We had a great time at City Cider this year–as did over a hundred other cider lovers from across the GTA! Our friends at Not Far From The Tree did a bit of an interview with us at the event. Check it out below!
Sep 17th, 2013 by Heather Cruickshank, Social Media Intern
Ontario craft ciders are not only delicious – they are also local! Made from apples that grow abundantly in our own province, they offer the perfect addition to your next meal, party, or round of drinks at the bar.
At last weekend’s City Cider celebration, members of the recently-formed Ontario Craft Cider Association (OCCA) served up samples of their wares. Volunteers and visitors alike enjoyed sips of cider from Hoity Toity Cellars, Pommies Dry Cider, Spirit Tree Cidery, and Thornbury Cider.
To learn more about their products, I spoke with Nick Sutcliffe, owner of Pommies Dry Cider and chair of the OCCA. I’m delighted to share his insider insights below.
What makes Ontario craft cider special?
I asked Nick, what makes local hard ciders a good choice for boozy beverages? His enthusiasm for local ingredients was contagious.
“You have to start with the raw materials,” he explained. “Ontario is about the best place in the world to grow apples for cider, because the cold climate here creates a more acidic apple, and a more acidic apple creates a better cider. And they grow everywhere! I always joke, if you’re driving along a country road – or even a city road – and you throw an apple core out the window, you’ll get an apple tree. So, we’re not fighting nature. Nature is definitely on our side.”
At last weekend’s City Cider event, some of the apples used in Ontario craft ciders were on display. Guests could try a slice of sour and tannin-rich varieties, including the Chestnut Crab, Michelin, Kingston Black, Foxwhelp, and Bulmer’s Norma.
More familiar varieties are also used in Ontario’s cider presses. “Like the Northern Spy,” Nick told me. “It’s a spectacular apple! And the Russet, Empire, Spartan, Ida Red – all those apples make really, really good cider.”
When it comes to big brand imports, many cideries rely on fruit concentrates as base ingredients. But Ontario’s craft cideries prefer to use 100% juice.
That makes a difference when it comes to taste, claims Nick. “I always say, you get out what you put in. When you’re using 100% juice – especially with Ontario apples – you’re going to get a spectacular product.”
What is the best way to enjoy Ontario craft ciders?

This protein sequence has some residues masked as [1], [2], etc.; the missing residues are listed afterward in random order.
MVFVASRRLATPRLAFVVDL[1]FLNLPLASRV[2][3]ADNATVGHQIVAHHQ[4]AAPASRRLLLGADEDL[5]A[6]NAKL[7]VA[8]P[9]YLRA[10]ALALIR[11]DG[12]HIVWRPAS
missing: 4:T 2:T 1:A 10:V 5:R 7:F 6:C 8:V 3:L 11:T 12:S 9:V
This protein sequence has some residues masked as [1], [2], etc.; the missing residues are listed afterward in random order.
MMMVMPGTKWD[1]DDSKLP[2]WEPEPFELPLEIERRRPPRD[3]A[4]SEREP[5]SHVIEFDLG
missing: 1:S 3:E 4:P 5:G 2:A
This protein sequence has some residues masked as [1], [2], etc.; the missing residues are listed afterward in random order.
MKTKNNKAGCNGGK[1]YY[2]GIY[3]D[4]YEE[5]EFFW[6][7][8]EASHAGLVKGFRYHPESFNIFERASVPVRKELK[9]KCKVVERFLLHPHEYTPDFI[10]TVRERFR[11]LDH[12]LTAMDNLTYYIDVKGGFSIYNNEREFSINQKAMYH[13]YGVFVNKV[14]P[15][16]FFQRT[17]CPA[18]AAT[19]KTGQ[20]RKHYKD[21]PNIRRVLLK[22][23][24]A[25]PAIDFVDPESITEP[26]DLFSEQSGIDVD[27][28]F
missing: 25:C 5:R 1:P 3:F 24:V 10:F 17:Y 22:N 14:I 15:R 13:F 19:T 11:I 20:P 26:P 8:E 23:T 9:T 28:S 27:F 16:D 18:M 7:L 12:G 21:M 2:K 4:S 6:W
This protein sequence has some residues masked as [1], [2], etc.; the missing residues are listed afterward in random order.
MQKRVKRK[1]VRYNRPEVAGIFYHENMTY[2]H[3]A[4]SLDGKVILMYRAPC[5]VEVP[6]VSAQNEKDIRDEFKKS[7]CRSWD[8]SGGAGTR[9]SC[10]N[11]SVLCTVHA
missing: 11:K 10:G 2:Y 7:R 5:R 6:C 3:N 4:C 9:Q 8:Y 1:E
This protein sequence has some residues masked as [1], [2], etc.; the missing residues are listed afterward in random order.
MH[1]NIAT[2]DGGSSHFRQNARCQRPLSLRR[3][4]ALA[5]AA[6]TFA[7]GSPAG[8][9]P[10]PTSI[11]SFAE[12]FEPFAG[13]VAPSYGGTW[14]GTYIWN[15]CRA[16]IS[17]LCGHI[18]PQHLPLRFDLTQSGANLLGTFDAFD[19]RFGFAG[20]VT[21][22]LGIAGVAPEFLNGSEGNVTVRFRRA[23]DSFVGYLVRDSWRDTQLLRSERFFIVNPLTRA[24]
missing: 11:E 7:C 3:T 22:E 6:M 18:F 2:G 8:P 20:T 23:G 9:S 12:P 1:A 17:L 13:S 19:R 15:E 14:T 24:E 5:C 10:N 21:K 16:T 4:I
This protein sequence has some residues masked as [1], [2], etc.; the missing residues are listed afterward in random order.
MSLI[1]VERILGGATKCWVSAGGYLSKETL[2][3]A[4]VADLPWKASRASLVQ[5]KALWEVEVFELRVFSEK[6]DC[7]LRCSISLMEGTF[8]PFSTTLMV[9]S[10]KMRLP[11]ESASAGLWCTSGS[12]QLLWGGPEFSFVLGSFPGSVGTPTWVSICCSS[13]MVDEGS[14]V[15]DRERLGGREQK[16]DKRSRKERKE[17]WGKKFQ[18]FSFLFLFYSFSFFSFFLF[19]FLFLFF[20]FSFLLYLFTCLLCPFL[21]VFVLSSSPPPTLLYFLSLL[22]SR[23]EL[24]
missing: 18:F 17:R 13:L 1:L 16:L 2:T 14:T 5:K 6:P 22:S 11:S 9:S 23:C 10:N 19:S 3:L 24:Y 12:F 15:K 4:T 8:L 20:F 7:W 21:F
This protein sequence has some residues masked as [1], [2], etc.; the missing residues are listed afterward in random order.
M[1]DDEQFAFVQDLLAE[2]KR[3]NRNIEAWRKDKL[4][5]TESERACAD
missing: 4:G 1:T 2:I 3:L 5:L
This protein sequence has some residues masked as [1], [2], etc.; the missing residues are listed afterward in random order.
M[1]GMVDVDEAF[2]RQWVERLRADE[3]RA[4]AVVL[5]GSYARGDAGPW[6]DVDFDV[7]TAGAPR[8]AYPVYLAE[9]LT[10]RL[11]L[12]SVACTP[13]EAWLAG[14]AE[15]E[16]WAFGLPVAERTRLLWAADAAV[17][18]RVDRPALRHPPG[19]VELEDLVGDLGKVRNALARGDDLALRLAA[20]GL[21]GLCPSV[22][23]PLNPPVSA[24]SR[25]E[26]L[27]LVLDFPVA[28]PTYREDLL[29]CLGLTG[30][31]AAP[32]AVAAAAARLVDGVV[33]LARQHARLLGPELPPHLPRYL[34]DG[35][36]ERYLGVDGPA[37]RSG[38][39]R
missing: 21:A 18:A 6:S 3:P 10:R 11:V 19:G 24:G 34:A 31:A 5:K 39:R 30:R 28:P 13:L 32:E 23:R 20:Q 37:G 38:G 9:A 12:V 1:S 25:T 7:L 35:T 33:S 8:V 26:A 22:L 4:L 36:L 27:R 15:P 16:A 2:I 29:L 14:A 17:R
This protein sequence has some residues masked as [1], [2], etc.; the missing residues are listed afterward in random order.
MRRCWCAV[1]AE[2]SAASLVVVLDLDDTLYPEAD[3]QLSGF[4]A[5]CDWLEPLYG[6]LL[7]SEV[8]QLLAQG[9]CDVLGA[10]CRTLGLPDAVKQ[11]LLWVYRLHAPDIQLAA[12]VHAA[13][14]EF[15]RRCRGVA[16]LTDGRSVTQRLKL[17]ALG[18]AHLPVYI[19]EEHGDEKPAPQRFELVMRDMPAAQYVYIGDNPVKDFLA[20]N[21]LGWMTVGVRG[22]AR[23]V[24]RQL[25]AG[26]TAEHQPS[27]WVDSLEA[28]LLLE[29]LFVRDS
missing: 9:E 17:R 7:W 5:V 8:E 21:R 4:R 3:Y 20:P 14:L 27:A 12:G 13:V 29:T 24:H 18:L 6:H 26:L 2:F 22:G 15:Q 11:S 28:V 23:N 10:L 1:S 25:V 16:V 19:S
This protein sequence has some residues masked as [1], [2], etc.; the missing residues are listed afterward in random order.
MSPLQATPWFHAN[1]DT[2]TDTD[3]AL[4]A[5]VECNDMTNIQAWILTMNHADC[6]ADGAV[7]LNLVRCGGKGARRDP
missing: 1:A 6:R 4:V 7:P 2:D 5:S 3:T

Ontario craft ciders are especially refreshing when served cold. Some people enjoy them on ice, but Nick prefers his without.
While cider goes down easy on its own, it also pairs well with food – and not just as a drink, but also as a cooking ingredient.
“It goes incredibly well with anything pork related,” suggests Nick, whose company features an online archive of cider recipes. “Cider was made for pork. It also goes spectacularly well with chicken or with fish. And we always joke that wine stole cheese away from cider. You know, people love to host wine and cheese parties – but the reality is, it should be a cider and cheese party. Remember when you were a kid? You would take a bite of apple and then a bite of cheese? Delicious!”
As a bonus, Ontario’s craft ciders are typically gluten-free. That makes them a great alternative to beer for people with Celiac Disease or other types of gluten intolerance.
Where can you buy Ontario craft ciders?
Why stop at wineries when it comes to touring Ontario’s agricultural regions? Many members of the OCCA run tasting rooms, retail stores, or restaurants. You can make a day trip – or swing by en route to somewhere else – to learn about the cider-making process, sample and buy their products, and support a delicious local industry. Visit the OCCA online for a list of local cideries and their locations.
The LCBO has also begun to stock Ontario craft ciders in some stores. You can browse for local options online, by searching for “Canada Ciders” in the LCBO’s online database. Or go one step further and encourage the LCBO to strengthen their support of local cideries, by asking the manager of your local store to stock a wider selection of homegrown options.
“We are a budding industry here,” says Nick. “So, we’re fledgling. If you give us a shot, then we really put the quality of our ciders up there with any in the world.”
For more information about Ontario craft ciders, visit the Ontario Craft Cider Association online.